- NPR: Florida Bill Could Muzzle Doctors On Gun Safety
An NRA-written bill has passed the Florida legislature, and is likely to be signed by the governor, that will make it illegal for doctors to advise patients on gun safety. (Pediatricians frequently advise new parents on how to store firearms safely, and doctors concerned about teenagers' mental health want to make sure they're not a danger to themselves or others.) Every time I think about joining the NRA, they remind me that they are wretched human beings.
- Boing Boing: Portable Pepper Mill
I like Boing Boing a lot, I really do. I tire of Cory Doctorow writing about Cory Doctorow—nearly everything he writes—and I even subscribe via a Yahoo Pipe that removes anything containing the word "steampunk," but easily 10% of the posts are pure gold. But their "Cool Tools" section has gotten totally ridiculous. Exhibit A is this post, where the unnamed author says that she would "never go anywhere without [her] portable pepper mill," and then pimps the Vic Firth Pump and Grind Pepper Mill, complete with Amazon referral link. Which raises such questions as a) She really doesn't go to many places, does she? b) Aren't all pepper mills portable? and c) When did she become such an asshole?
- The Guardian: Osama bin Laden death—The conspiracy theories
Here's what the crazies think. A Fox News anchor says that Obama is lying about Bin Laden's death to get reelected. Glenn Beck says Bin Laden is alive, as a captive, being interrogated about where he's hiding his secret nuclear bomb. Conservative radio host Alex Jones says that Bin Laden was killed nine years ago, but was kept frozen until such as time as it would be convenient to claim that he'd just been killed.
- Bacon’s Rebellion: Why, Bob, Why?
Peter Galuszka contrasts Bob McDonnell's cutting $0.4M in funding for public broadcasting from the state budget and giving $3.5M to Steven Spielberg to make a movie. Not only is cutting funding for public broadcasting an economically unsound decision (that's how schools get some of their educational materials, which they'll now have to pay for to get from elsewhere), but giving 775% more to a private film production company a few days later is deeply hypocritical.
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Waldo Jaquith (JAKE-with) is an open government technologist who lives near Charlottesville, VA, USA. more »
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Re: the doctors and guns law
“the NRA agreed to one exception to the ban: Doctors would be permitted to ask questions about guns in cases where they feel it’s directly relevant to the patient’s care or the safety of others.”
I’m not sure why a doctor would have cause to ask such things outside of situations covered by the exception. Even the example the article gives of gray area: “What if I have an adolescent who’s been bullied, who’s not suicidal?” he said. “I don’t think, under the current bill, I’m entitled to ask him if there’s a gun in the home, or if he’s carried a gun to school, or if he’s thinking of harming someone else with a gun.” clearly would be covered under the ‘safety of others’ clause, would it not?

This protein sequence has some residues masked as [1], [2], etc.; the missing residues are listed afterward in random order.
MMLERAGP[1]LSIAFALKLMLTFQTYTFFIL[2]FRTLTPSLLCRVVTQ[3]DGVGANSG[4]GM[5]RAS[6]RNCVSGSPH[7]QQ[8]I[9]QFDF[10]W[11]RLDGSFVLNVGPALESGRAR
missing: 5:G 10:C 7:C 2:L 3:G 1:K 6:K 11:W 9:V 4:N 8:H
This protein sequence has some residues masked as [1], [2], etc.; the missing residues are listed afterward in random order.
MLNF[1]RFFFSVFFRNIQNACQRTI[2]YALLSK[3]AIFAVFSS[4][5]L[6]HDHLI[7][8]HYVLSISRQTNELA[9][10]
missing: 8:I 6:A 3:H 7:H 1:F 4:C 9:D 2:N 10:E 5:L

Its a ridiculous law, but with holes in it big enough to drive a truck through, so is all of the fuss being made. Plus it seems unconstitutional on its face, as it infringes on the first amendment.
I’d read that, but the intent of that loophole seems to be unclear, or so doctors apparently fear. It seems like doctors would be in good shape if a new parent said “yup, I just want to get my toddler checked out before I get in a day’s target practice with my collection of guns for which I have no gun safe or trigger locks and that I store on the floor of the kitchen.” But it’s a great deal less clear that a doctor could say “OK, new parents, let’s talk about safety—do you have outlet covers, a fireplace grill, and trigger locks?”
My hope, of course, is that you’re right—that its clear unconstitutionality renders all of it moot. But my interest in this is less the reality of the law and more what it says about the NRA and Florida’s legislators.
Pediatricians ask you if your child spends time in a house that is likely to still have lead paint on the walls. They ask if you routinely use a car seat. These questions are standard at every yearly well-child visit(they’re actually printed on the form you fill out before you go in). Pediatricians are in the business of trying to ensure the health and the safety of their patients. Given the number of kids that die every year from accidental shootings involving guns in the home, I would think that the NRA would SUPPORT having pediatricians ask about guns in the home and whether or not those guns are secured. I thought the NRA was all about responsible gun ownership.
I just think it’s funny that you consider Alex Jones a “conservative” whereas in my circles we consider him a fucking nutbag.
But perhaps you conflate the two. :-)
I agree that this law is stupid, unconstitutional and reflects poorly on the NRA.
To respond to Claire’s comment, I think that from the NRA’s perspective they are working with two assumptions.
First, that affirmative responses to whether someone possesses firearms in the house will likely be recorded and entered into electronic healthcare databases from which the data could later be mined to create a list of millions of gun-owners, which would facilitate confiscation some day. Prevention of such databases being created is among the NRA’s top priorities. They don’t doubt that there are very good intentions behind the creation of such databases — they just figure that at some point in the future the data will be used by the government to know which doors to knock on to take everyone’s guns away.
Secondly, I think that the NRA figures that a typical family physician probably knows next to nothing about firearms and is not in any way qualified to serve as a gun safety instructor. Their assumption is that an untrained person going down a checklist is not providing any particularly valuable advice or assistance.
None of this justifies proposing a law that actually makes it illegal for the doctor to discuss gun safety with a patient. I think it would have been a better idea to establish a policy about what data can go into medical records and then offer a training program to family doctors that will qualify them to give good advice about firearms.